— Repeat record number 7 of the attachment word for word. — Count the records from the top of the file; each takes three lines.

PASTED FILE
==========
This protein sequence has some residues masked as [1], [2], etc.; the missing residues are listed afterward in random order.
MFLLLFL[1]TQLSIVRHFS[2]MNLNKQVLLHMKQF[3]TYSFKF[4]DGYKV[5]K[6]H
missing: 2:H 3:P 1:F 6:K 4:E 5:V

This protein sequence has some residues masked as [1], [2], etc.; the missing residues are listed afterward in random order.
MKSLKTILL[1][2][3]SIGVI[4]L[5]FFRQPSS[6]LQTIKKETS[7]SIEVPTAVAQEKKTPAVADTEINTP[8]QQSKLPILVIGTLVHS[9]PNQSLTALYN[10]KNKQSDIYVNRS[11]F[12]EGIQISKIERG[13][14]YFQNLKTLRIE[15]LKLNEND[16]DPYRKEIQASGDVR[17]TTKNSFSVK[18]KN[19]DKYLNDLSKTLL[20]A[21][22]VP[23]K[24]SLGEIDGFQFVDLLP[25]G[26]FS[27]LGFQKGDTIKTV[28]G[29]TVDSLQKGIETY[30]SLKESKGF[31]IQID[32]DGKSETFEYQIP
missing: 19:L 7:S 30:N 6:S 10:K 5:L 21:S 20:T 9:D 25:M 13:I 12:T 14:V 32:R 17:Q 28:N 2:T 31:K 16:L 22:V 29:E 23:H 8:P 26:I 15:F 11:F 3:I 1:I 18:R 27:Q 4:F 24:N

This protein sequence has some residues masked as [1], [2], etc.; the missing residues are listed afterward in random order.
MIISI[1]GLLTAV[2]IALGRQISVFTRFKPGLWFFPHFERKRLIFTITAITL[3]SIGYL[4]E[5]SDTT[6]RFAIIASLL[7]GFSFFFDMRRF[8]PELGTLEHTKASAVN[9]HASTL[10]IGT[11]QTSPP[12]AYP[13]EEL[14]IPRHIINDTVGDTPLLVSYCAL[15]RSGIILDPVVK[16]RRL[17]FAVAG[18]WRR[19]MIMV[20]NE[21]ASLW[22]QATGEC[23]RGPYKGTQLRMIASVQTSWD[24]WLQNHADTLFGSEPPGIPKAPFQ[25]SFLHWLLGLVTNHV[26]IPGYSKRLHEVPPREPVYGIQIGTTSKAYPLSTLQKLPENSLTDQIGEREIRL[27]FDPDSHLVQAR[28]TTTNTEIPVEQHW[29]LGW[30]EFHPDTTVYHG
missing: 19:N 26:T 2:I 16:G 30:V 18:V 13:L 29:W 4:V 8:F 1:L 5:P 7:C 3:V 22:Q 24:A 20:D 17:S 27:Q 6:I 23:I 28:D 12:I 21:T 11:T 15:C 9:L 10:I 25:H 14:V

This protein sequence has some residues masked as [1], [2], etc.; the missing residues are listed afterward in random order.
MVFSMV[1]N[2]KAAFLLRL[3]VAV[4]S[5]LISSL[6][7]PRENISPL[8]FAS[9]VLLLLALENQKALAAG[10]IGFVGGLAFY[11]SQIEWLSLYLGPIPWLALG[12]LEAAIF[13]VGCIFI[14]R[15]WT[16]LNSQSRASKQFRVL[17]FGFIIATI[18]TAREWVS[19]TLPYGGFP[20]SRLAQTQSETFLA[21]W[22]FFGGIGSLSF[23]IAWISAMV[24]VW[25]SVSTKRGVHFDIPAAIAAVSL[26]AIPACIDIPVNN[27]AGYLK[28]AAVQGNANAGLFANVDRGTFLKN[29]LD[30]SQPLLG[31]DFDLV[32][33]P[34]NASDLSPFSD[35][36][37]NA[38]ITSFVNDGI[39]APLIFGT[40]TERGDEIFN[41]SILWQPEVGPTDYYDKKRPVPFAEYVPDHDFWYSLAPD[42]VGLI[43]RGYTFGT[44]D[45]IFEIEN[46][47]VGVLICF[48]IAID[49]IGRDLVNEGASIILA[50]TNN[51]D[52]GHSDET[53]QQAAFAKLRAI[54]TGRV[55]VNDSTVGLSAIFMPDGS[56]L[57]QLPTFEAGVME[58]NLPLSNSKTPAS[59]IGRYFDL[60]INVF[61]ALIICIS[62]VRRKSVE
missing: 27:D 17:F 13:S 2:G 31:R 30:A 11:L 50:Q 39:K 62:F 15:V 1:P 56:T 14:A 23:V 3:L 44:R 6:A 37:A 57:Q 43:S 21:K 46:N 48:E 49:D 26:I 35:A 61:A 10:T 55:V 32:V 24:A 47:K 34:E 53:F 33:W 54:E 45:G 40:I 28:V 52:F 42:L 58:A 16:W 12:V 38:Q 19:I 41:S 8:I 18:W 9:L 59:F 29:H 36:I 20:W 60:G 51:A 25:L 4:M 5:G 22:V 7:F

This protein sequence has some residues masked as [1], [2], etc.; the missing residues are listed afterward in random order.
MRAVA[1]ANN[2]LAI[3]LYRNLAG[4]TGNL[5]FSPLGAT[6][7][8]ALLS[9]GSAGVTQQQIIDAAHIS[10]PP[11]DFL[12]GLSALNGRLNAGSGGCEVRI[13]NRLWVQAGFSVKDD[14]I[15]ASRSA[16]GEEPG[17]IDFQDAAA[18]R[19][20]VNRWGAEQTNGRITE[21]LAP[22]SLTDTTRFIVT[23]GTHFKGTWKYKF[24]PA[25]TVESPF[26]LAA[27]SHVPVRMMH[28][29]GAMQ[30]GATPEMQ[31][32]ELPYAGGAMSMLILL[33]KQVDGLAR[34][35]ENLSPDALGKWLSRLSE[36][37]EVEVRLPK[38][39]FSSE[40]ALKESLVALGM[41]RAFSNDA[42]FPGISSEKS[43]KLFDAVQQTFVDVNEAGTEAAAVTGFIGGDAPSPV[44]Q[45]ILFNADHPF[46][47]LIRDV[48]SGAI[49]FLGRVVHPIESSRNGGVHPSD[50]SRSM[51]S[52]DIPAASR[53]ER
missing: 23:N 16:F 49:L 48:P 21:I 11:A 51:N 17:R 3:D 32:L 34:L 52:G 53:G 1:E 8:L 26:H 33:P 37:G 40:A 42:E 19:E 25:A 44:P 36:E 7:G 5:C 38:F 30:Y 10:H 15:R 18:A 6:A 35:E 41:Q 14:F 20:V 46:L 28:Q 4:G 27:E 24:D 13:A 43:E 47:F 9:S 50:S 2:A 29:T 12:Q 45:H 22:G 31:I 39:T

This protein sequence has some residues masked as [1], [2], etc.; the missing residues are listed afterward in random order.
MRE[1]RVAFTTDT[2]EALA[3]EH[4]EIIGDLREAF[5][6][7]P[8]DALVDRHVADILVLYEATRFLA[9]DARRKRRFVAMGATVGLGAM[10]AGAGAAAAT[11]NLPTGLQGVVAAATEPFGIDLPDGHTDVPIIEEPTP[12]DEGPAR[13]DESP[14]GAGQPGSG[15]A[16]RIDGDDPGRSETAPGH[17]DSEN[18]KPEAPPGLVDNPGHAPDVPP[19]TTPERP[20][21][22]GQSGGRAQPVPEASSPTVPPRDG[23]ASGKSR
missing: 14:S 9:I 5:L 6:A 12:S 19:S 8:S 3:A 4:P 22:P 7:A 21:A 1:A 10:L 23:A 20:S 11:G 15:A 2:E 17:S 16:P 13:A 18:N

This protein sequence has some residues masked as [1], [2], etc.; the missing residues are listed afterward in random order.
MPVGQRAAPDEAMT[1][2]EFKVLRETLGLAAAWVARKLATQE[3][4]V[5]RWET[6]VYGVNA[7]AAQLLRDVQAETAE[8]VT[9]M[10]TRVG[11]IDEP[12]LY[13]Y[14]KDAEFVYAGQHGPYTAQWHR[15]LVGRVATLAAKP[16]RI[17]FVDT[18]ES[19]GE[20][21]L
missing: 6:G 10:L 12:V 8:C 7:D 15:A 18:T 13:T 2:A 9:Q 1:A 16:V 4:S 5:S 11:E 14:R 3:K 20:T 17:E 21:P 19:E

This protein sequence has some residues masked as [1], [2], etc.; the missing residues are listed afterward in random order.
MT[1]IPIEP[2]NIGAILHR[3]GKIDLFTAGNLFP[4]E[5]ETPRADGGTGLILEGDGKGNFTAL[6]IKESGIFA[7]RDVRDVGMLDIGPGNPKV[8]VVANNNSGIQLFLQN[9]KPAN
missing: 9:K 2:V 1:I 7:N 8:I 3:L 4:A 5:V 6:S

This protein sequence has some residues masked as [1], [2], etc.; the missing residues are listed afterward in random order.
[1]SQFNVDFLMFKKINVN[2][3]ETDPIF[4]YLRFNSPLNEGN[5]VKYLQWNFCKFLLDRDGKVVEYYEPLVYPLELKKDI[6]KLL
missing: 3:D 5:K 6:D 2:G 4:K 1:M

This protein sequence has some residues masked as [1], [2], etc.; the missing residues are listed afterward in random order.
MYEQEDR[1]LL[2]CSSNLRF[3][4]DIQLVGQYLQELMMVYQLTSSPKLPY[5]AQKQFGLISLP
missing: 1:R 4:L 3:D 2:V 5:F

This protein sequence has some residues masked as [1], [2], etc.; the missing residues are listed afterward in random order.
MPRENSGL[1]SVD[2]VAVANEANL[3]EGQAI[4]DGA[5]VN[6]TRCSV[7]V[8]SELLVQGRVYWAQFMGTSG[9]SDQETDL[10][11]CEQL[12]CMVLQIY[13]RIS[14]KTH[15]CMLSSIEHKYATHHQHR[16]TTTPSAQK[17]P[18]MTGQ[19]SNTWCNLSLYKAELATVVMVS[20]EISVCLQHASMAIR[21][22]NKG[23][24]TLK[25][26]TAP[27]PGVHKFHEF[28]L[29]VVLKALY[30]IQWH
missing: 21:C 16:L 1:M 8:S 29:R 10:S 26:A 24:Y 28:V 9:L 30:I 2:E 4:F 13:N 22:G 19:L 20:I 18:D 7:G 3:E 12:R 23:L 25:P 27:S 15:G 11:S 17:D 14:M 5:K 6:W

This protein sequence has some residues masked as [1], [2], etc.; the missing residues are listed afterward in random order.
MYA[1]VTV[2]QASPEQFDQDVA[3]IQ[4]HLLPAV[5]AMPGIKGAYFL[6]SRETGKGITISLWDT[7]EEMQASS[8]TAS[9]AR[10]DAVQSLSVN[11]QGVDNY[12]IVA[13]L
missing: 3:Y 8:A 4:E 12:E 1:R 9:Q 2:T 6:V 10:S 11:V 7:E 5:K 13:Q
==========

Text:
This protein sequence has some residues masked as [1], [2], etc.; the missing residues are listed afterward in random order.
MPVGQRAAPDEAMT[1][2]EFKVLRETLGLAAAWVARKLATQE[3][4]V[5]RWET[6]VYGVNA[7]AAQLLRDVQAETAE[8]VT[9]M[10]TRVG[11]IDEP[12]LY[13]Y[14]KDAEFVYAGQHGPYTAQWHR[15]LVGRVATLAAKP[16]RI[17]FVDT[18]ES[19]GE[20][21]L
missing: 6:G 10:L 12:V 8:C 7:D 15:A 18:T 13:T 2:A 9:Q 1:A 16:V 4:S 5:S 11:E 14:R 3:K 20:T 17:E 21:P 19:E